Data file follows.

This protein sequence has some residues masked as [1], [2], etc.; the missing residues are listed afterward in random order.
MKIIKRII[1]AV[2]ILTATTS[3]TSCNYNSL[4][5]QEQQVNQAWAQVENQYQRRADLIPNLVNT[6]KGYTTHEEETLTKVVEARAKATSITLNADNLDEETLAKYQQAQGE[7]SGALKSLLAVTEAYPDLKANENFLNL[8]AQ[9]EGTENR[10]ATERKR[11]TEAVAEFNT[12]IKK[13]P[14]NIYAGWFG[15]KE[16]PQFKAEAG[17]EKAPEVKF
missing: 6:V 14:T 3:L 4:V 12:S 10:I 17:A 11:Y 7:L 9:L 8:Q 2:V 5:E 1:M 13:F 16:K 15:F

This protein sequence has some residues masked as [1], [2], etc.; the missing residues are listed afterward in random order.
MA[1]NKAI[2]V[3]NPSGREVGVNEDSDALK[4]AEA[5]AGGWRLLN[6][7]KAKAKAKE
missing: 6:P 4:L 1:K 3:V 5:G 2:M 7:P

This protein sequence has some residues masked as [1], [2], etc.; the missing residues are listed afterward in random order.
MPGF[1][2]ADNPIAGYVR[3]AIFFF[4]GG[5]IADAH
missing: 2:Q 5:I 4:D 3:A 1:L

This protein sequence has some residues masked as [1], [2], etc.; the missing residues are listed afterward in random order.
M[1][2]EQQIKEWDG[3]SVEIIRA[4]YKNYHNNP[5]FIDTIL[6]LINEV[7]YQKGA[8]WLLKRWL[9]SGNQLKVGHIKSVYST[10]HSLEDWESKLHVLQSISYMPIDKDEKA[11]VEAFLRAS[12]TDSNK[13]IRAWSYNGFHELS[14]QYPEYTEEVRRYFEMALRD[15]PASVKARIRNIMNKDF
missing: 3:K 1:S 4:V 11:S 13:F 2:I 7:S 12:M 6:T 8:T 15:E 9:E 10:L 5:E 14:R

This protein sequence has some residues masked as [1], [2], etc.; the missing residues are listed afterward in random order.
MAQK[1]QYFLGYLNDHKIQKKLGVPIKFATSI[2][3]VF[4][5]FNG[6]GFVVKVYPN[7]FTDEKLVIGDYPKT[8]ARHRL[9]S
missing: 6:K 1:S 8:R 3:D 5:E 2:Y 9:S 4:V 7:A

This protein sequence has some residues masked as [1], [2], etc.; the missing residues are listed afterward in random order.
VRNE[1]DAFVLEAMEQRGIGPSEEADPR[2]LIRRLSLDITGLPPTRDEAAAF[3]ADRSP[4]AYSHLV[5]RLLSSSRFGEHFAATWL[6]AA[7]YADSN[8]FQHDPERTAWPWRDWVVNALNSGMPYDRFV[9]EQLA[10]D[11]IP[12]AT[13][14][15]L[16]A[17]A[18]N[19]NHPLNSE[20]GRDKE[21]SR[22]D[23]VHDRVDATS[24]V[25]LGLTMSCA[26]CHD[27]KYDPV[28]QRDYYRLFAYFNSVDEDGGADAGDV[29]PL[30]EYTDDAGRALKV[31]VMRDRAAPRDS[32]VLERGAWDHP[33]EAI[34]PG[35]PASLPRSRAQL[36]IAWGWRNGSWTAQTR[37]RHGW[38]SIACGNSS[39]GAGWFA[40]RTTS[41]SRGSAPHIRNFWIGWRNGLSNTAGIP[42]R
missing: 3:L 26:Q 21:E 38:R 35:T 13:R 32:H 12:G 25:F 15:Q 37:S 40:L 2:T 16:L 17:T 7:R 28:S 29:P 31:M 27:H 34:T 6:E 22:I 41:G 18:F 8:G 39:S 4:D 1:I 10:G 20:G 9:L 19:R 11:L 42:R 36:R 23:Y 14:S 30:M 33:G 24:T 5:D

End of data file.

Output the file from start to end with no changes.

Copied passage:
This protein sequence has some residues masked as [1], [2], etc.; the missing residues are listed afterward in random order.
MKIIKRII[1]AV[2]ILTATTS[3]TSCNYNSL[4][5]QEQQVNQAWAQVENQYQRRADLIPNLVNT[6]KGYTTHEEETLTKVVEARAKATSITLNADNLDEETLAKYQQAQGE[7]SGALKSLLAVTEAYPDLKANENFLNL[8]AQ[9]EGTENR[10]ATERKR[11]TEAVAEFNT[12]IKK[13]P[14]NIYAGWFG[15]KE[16]PQFKAEAG[17]EKAPEVKF
missing: 6:V 14:T 3:L 4:V 12:S 10:I 17:A 11:Y 7:L 9:L 8:Q 2:V 5:E 1:M 13:F 16:K 15:F

This protein sequence has some residues masked as [1], [2], etc.; the missing residues are listed afterward in random order.
MA[1]NKAI[2]V[3]NPSGREVGVNEDSDALK[4]AEA[5]AGGWRLLN[6][7]KAKAKAKE
missing: 6:P 4:L 1:K 3:V 5:G 2:M 7:P

This protein sequence has some residues masked as [1], [2], etc.; the missing residues are listed afterward in random order.
MPGF[1][2]ADNPIAGYVR[3]AIFFF[4]GG[5]IADAH
missing: 2:Q 5:I 4:D 3:A 1:L

This protein sequence has some residues masked as [1], [2], etc.; the missing residues are listed afterward in random order.
M[1][2]EQQIKEWDG[3]SVEIIRA[4]YKNYHNNP[5]FIDTIL[6]LINEV[7]YQKGA[8]WLLKRWL[9]SGNQLKVGHIKSVYST[10]HSLEDWESKLHVLQSISYMPIDKDEKA[11]VEAFLRAS[12]TDSNK[13]IRAWSYNGFHELS[14]QYPEYTEEVRRYFEMALRD[15]PASVKARIRNIMNKDF
missing: 3:K 1:S 4:V 11:S 13:F 2:I 7:S 12:M 6:T 8:T 15:E 9:E 10:L 5:E 14:R

This protein sequence has some residues masked as [1], [2], etc.; the missing residues are listed afterward in random order.
MAQK[1]QYFLGYLNDHKIQKKLGVPIKFATSI[2][3]VF[4][5]FNG[6]GFVVKVYPN[7]FTDEKLVIGDYPKT[8]ARHRL[9]S
missing: 6:K 1:S 8:R 3:D 5:E 2:Y 9:S 4:V 7:A

This protein sequence has some residues masked as [1], [2], etc.; the missing residues are listed afterward in random order.
VRNE[1]DAFVLEAMEQRGIGPSEEADPR[2]LIRRLSLDITGLPPTRDEAAAF[3]ADRSP[4]AYSHLV[5]RLLSSSRFGEHFAATWL[6]AA[7]YADSN[8]FQHDPERTAWPWRDWVVNALNSGMPYDRFV[9]EQLA[10]D[11]IP[12]AT[13][14][15]L[16]A[17]A[18]N[19]NHPLNSE[20]GRDKE[21]SR[22]D[23]VHDRVDATS[24]V[25]LGLTMSCA[26]CHD[27]KYDPV[28]QRDYYRLFAYFNSVDEDGGADAGDV[29]PL[30]EYTDDAGRALKV[31]VMRDRAAPRDS[32]VLERGAWDHP[33]EAI[34]PG[35]PASLPRSRAQL[36]IAWGWRNGSWTAQTR[37]RHGW[38]SIACGNSS[39]GAGWFA[40]RTTS[41]SRGSAPHIRNFWIGWRNGLSNTAGIP[42]R
missing: 3:L 26:Q 21:E 38:R 35:T 13:R 32:H 12:G 25:F 15:Q 37:S 40:L 2:T 16:L 17:T 7:R 28:S 29:P 31:M 27:H 34:T 6:E 22:I 41:G 18:F 8:G 39:S 4:D 1:I 10:G 20:G 9:L 19:R 11:L 42:R 36:R 23:Y 14:S 30:M 33:G 24:T 5:D